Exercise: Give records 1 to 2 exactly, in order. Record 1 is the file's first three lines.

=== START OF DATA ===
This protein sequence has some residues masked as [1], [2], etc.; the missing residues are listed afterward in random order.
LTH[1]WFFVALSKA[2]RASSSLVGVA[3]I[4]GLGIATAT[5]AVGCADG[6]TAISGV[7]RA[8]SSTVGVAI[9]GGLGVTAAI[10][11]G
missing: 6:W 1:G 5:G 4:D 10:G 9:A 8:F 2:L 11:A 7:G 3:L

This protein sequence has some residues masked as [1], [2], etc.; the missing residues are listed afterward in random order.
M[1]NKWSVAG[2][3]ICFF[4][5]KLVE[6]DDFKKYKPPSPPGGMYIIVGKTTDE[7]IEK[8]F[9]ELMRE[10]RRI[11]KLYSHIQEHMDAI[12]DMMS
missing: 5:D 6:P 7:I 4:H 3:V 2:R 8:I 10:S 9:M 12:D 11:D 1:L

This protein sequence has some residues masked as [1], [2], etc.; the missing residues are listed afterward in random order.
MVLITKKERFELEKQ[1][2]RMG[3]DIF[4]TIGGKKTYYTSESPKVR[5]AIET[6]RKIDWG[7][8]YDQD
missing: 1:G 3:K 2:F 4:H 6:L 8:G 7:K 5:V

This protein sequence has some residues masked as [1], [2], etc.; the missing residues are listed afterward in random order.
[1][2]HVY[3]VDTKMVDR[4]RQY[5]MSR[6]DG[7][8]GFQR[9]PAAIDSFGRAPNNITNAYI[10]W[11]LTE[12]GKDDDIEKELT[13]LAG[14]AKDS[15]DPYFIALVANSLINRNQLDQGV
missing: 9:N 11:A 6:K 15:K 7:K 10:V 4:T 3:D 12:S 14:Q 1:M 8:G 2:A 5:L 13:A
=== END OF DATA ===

This protein sequence has some residues masked as [1], [2], etc.; the missing residues are listed afterward in random order.
LTH[1]WFFVALSKA[2]RASSSLVGVA[3]I[4]GLGIATAT[5]AVGCADG[6]TAISGV[7]RA[8]SSTVGVAI[9]GGLGVTAAI[10][11]G
missing: 6:W 1:G 5:G 4:D 10:G 9:A 8:F 2:L 11:A 7:G 3:L

This protein sequence has some residues masked as [1], [2], etc.; the missing residues are listed afterward in random order.
M[1]NKWSVAG[2][3]ICFF[4][5]KLVE[6]DDFKKYKPPSPPGGMYIIVGKTTDE[7]IEK[8]F[9]ELMRE[10]RRI[11]KLYSHIQEHMDAI[12]DMMS
missing: 5:D 6:P 7:I 4:H 3:V 2:R 8:I 10:S 9:M 12:D 11:D 1:L